Apr
15

Mineral Supplementation for Deer

 

Deer at Mineral  Block

Deer at Mineral Block

If you have not already and it’s legal where you are it is time to place mineral supplements out for whitetails. Not only are minerals helpful for antler development at this time of year minerals can improve a deer’s overall health.  Although typically deer use mineral licks most heavily April through September they do use them all year.

There are several factors to keep in mind about mineral supplementation for whitetails. First of all there has been little research on whitetails and minerals. A lot of the opinions on the subject are based on research regarding domestic livestock and mineral supplementation.  However, the research conducted indicates deer would benefit to some degree from mineral supplementation especially from calcium, phosphorus, and sodium.  Another key factor to consider is there is a wide array of products on the market to fill this niche for whitetail hunters. Make sure you do your research on the product you pick as the quality of the products varies greatly.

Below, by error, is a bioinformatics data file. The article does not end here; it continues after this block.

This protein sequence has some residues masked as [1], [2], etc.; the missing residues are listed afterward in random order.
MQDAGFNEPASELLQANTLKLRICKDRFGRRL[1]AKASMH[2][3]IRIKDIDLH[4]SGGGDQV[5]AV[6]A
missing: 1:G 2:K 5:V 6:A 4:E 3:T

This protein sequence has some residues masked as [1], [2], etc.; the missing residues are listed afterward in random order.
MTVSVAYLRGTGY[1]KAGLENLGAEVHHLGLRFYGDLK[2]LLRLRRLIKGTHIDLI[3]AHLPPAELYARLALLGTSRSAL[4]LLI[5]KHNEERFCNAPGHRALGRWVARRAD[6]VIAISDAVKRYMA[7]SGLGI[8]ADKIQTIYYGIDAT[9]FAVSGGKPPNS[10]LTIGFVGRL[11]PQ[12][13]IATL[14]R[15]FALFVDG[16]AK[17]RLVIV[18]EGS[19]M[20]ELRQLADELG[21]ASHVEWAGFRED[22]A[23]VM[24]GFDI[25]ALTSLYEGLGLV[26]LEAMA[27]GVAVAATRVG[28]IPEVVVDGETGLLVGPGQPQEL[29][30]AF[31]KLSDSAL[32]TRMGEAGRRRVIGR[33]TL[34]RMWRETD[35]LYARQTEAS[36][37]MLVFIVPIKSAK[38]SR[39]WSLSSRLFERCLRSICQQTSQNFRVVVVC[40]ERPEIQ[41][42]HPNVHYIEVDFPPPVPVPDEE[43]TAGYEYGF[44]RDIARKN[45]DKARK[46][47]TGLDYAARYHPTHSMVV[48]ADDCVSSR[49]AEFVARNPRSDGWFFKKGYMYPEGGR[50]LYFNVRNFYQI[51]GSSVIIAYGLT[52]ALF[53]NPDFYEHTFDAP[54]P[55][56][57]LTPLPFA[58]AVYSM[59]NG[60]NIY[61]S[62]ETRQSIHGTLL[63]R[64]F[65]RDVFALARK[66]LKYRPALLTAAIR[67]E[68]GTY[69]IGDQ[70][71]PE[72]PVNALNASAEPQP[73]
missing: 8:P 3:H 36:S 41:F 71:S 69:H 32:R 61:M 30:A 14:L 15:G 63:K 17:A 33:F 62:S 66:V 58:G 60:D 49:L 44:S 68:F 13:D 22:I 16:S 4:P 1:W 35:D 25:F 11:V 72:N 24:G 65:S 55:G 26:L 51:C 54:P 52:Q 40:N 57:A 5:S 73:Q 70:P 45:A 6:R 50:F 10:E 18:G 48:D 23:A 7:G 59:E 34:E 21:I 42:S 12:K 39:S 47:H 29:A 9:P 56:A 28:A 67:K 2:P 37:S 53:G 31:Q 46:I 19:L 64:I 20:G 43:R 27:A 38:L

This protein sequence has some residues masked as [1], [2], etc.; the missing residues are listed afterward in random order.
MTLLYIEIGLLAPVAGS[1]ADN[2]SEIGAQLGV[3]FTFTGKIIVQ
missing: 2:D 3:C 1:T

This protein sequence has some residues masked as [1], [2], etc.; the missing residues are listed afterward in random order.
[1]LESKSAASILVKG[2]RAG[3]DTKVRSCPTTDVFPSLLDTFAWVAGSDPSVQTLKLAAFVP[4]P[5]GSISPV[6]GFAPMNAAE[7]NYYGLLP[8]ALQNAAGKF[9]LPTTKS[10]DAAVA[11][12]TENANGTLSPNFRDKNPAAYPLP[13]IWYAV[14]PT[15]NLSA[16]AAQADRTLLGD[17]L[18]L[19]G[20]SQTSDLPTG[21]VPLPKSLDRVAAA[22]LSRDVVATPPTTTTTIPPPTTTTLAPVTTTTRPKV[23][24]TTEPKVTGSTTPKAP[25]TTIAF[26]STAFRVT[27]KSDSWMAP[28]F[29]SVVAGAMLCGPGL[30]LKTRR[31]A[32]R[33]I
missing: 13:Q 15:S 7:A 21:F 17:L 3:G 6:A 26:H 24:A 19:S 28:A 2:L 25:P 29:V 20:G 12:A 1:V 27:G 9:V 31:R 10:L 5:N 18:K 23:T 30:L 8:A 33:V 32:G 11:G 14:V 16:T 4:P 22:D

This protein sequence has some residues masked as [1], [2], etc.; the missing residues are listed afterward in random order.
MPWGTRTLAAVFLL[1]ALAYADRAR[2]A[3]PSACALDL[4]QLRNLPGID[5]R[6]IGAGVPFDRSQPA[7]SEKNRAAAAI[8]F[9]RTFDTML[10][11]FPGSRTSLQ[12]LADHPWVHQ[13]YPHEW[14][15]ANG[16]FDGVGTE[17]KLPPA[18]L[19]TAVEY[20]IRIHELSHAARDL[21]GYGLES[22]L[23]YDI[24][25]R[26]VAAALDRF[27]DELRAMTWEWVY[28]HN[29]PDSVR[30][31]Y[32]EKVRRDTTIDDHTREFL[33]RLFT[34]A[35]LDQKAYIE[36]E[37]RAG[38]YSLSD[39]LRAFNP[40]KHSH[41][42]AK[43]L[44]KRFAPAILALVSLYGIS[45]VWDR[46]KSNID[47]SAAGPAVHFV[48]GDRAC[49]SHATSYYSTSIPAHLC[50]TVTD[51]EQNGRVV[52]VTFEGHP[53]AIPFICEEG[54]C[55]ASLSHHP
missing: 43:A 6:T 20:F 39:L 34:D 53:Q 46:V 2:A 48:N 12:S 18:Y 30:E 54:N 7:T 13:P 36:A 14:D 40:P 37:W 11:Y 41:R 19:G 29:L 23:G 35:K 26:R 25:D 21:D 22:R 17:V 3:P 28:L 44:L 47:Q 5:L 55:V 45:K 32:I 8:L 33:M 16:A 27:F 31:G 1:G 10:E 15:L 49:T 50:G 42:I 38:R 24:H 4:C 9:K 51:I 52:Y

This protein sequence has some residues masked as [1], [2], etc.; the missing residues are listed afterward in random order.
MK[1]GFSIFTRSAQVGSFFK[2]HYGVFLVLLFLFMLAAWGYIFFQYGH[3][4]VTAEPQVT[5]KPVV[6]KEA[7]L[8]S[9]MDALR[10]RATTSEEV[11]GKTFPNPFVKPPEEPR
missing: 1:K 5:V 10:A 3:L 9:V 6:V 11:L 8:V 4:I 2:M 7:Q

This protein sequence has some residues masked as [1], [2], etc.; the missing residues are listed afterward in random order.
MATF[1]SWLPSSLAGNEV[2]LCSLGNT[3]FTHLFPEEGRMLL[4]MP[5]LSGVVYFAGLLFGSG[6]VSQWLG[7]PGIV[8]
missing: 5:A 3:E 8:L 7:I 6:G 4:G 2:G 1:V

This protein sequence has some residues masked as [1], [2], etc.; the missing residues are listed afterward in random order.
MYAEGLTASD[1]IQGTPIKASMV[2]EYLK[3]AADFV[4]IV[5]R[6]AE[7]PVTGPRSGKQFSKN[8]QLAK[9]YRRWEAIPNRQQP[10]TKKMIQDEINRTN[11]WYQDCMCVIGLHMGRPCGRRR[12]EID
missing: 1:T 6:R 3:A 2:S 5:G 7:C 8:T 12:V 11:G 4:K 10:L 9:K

Perhaps most importantly remember mineral supplementation is only a small piece of the puzzle for whitetail management. A lot of hunters are under the impression putting out a mineral lick in the spring will lead to trophy deer being behind every tree in the fall. This is simply not the case. The Quality Deer Management Association (QDMA) puts it best, a 1 ½ old deer is a 1 ½ deer weather it has access to minerals or not.

If you do decide to use mineral supplementation put some thought into the location of where you place it. Along trails especially near intersections are good places to start looking. I like to place mineral blocks on top of stumps, which seems to help the block last longer. I have also seen deer lick the stump well after the block was gone. An interesting note however from the book Quality Whitetails the How and Why of Quality Deer Management is wild whitetails, are more likely to lick leached minerals from the dirt than actually licking a mineral block. That information would suggest you may be better off placing the block right on the ground. Based on my observations, specifically trail camera pictures deer do not hesitate to lick from the block.